Known as non-obstructive coronary artery disease, this condition can trigger heart attacks down the road.
You just had a cardiac stress test and you passed with flying colors. Does that mean you are free of heart attack risk? Not necessarily, says Dr. Ron Blankstein, assistant professor of medicine at Harvard Medical School and preventive cardiologist at Brigham and Women’s Hospital.
“Stress tests are designed to pick up so-called obstructive lesions that block blood flow through the coronary artery. These are the lesions that typically cause a narrowing of at least 50% and are the ones that may cause chest discomfort during exercise or stress,” he explains. But when imaging techniques such as invasive coronary angiography or CT angiography are used to view the coronary artery vessel wall, areas of plaque that are too small to impede blood flow will show up in approximately 30% of people referred for testing who haven’t been diagnosed with heart disease. This finding is termed non-obstructive coronary artery disease, and until recently, it was not considered to be important to overall heart attack risk.
Danger from small plaques
“Traditionally, the emphasis has been on people with obstructive disease, or what we call stenosis, because these are the individuals who are deemed at higher risk for heart attack and are possible candidates for angioplasty and stenting,” says Dr. Blankstein. However, new research is pointing to a more subtle threat.
Heart attacks aren’t always the result of the progressive accumulation of fatty plaque that narrows the channel for blood flow. More frequently, inflammation stemming from damage to the inner lining of an artery accelerates the atherosclerotic plaque to a point where it suddenly ruptures. The resulting blood clot cuts off blood flow to part of the heart, causing a heart attack. Furthermore, the majority of ruptures originate from non-obstructive plaques that do not cross the 50% threshold, so the more of these small plaques you have, the greater your risk.
The new understanding of the risks involved in non-obstructive coronary artery disease is key to how people with the condition need to be counseled and treated, says Dr. Blankstein. “Once I identify someone who has plaque in multiple segments of the heart or multiple arteries, there are several important steps I take. I look at all the individual’s risk factors and how they can be reduced. Most often, this requires paying attention to both medications and lifestyle therapies, such as diet and exercise. Most of these people can benefit from statin therapy to reduce LDL cholesterol. Some, but not all, could also benefit from taking aspirin to reduce blood clotting risk.” Most importantly, individuals and their doctors need to understand that coronary artery disease exists on a spectrum, and a negative stress test may not signal a clean bill of health.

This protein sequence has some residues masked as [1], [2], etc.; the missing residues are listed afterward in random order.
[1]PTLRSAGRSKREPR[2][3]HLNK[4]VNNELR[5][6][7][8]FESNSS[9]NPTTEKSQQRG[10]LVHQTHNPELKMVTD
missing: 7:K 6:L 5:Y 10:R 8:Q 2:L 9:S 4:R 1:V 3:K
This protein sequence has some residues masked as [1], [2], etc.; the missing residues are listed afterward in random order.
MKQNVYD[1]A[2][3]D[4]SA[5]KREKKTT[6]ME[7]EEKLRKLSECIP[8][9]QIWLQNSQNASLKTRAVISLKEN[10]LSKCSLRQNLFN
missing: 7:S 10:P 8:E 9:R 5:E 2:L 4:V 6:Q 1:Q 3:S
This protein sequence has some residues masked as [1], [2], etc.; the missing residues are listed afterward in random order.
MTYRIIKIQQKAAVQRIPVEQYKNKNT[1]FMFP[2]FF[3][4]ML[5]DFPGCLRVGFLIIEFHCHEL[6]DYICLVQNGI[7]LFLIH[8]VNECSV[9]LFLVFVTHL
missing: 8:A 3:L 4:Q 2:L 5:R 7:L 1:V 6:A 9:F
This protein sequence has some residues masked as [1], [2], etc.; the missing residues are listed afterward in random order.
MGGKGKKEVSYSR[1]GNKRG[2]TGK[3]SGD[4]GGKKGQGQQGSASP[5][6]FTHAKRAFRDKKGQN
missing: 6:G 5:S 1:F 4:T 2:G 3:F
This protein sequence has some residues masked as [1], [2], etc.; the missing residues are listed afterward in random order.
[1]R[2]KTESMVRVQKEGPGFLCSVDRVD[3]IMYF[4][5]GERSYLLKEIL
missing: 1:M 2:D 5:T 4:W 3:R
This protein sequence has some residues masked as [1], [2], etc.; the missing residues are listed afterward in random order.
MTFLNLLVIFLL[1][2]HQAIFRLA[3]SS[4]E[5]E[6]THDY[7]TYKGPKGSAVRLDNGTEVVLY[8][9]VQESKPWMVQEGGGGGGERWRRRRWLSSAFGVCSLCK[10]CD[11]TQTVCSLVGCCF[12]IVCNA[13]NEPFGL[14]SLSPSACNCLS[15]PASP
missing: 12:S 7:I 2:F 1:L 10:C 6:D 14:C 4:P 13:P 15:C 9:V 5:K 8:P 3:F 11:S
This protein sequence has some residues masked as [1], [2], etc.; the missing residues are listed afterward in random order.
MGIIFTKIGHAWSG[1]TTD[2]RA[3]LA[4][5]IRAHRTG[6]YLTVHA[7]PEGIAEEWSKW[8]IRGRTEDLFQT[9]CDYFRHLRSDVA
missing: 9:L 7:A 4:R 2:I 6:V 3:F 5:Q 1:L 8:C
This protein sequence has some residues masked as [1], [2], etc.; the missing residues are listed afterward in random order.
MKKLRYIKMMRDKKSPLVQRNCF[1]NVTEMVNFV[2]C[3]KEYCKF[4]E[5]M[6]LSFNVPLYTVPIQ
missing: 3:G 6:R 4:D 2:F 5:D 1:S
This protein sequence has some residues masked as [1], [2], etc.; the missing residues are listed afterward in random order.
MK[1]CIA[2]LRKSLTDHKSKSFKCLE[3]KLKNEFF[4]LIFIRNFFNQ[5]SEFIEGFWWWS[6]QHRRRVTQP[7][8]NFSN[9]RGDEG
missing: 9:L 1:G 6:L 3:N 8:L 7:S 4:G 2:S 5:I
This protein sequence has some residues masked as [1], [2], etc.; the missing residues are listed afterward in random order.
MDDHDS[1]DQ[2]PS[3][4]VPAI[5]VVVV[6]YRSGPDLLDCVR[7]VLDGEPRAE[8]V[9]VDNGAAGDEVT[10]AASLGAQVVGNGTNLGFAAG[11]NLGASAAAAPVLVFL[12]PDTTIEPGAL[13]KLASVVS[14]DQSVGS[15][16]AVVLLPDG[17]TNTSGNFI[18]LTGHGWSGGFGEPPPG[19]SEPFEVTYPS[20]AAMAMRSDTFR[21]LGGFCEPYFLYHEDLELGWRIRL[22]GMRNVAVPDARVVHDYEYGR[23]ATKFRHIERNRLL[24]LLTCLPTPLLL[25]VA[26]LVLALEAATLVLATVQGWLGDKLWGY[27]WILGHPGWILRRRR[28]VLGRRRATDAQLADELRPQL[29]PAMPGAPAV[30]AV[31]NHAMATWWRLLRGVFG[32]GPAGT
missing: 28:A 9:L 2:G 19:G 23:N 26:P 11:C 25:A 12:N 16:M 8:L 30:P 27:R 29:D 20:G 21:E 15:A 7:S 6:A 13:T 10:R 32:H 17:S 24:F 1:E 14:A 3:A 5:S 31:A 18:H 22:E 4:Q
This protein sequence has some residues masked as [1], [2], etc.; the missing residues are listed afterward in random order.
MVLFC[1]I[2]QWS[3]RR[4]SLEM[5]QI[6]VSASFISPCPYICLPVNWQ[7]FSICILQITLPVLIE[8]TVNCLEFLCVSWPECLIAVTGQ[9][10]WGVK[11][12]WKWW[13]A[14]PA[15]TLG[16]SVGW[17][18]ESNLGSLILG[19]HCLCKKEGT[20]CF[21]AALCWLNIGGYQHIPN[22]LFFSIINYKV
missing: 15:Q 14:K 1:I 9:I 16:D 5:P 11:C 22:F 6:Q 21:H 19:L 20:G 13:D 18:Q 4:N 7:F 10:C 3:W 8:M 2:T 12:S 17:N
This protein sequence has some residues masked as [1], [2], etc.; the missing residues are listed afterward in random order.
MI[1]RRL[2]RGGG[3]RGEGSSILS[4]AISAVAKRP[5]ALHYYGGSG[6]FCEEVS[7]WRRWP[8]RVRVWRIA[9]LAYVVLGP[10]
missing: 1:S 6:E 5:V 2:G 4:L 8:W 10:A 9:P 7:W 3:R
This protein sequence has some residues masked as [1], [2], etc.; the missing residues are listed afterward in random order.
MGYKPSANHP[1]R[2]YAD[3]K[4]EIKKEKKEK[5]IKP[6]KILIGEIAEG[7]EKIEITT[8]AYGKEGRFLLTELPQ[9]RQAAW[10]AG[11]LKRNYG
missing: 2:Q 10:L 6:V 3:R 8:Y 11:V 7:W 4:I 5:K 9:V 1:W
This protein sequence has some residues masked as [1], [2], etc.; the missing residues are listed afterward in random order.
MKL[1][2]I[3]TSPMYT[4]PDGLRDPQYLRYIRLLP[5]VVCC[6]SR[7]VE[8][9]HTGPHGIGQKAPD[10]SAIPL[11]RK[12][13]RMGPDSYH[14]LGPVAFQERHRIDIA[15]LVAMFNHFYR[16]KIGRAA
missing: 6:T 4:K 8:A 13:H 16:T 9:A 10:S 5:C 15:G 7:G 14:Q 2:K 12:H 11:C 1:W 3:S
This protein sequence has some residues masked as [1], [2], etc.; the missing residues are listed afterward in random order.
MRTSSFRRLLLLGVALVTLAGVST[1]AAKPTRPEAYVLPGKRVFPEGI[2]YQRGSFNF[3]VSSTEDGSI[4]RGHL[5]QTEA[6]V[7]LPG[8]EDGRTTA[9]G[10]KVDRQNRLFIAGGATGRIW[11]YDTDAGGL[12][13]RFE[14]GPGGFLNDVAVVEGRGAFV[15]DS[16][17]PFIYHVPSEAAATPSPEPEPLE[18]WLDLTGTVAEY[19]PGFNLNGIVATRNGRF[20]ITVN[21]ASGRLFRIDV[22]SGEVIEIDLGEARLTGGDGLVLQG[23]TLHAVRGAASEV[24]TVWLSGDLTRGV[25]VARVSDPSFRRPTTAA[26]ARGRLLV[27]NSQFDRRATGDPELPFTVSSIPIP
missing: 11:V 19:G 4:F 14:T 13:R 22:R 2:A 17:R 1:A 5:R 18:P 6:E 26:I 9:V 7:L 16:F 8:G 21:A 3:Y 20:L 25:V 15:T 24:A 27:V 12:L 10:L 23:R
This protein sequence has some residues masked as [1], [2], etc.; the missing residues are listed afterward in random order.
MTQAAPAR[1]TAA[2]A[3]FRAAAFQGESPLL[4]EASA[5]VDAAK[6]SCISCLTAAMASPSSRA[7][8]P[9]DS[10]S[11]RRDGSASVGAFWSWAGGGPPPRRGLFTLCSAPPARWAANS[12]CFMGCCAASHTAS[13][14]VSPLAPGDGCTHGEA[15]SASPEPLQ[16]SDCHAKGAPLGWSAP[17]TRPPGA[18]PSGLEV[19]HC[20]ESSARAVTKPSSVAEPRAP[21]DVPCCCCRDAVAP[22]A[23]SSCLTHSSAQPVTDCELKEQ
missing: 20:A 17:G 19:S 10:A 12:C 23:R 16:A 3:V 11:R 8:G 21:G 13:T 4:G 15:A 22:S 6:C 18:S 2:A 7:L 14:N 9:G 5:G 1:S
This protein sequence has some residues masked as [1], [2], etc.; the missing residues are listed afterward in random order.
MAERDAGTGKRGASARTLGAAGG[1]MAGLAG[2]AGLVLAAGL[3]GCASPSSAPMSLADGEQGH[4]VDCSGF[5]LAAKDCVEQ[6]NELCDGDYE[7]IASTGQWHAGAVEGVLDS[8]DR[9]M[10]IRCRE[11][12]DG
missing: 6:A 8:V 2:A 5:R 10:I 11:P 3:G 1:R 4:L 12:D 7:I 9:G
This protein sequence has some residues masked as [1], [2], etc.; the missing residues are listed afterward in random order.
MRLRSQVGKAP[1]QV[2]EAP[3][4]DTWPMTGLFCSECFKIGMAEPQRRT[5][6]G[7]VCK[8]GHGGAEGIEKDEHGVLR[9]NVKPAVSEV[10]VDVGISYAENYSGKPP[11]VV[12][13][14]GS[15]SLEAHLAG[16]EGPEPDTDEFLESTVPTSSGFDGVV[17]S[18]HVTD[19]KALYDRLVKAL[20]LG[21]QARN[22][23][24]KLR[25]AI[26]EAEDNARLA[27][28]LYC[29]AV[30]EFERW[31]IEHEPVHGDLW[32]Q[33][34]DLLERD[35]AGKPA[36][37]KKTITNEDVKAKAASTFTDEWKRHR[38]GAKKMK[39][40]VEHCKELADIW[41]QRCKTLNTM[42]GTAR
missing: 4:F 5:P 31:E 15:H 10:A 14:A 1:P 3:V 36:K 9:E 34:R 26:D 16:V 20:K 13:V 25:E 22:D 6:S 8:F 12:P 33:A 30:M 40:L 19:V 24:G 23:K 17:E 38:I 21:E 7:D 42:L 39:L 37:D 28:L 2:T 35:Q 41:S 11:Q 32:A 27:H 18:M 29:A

From healthy artery to heart attack
Stage 1 Excess LDL passes through the artery
Cholesterol travels in the bloodstream in particles called lipoproteins. About two-thirds of blood cholesterol is in the form of low-density lipoprotein (LDL), or “bad” cholesterol. Excess LDL leaves the blood and lodges in the artery walls.
Stage 2 Plaque builds up and the artery narrows
Any injury to the inner layer of cells lining the artery (caused by high blood pressure, smoking, or diabetes, for example) hastens the buildup of arterial deposits. White blood cells arrive on the scene and engulf LDL cholesterol. These cells then enlarge and transform into fat-laden foam cells.
Stage 3 A fibrous cap tops the plaque
As foam cells die, they release soft, fatty gruel that provokes further inflammation. Smooth muscle cells in the artery wall form a cap over the interior buildup and add to the bulk of the plaque. The bigger the plaque, the more blood flow is restricted.
Stage 4 The plaque ruptures
Large plaques tend to be covered by thick, fibrous caps that may resist breaking apart. Smaller plaques may be too small to block blood flow and usually do not show up during a cardiac stress test. However, they may have thin, underdeveloped caps that rupture easily. At least half of all heart attacks occur because of plaque rupture.
Stage 5 A clot blocks the artery
Once a plaque ruptures, platelets congregate at the site, starting the clotting process. The result is a thrombus—a clot of red blood cells, platelets, and other material—that completes the blockage and prevents blood from reaching the heart. Deprived of blood and oxygen, a portion of the heart muscle dies.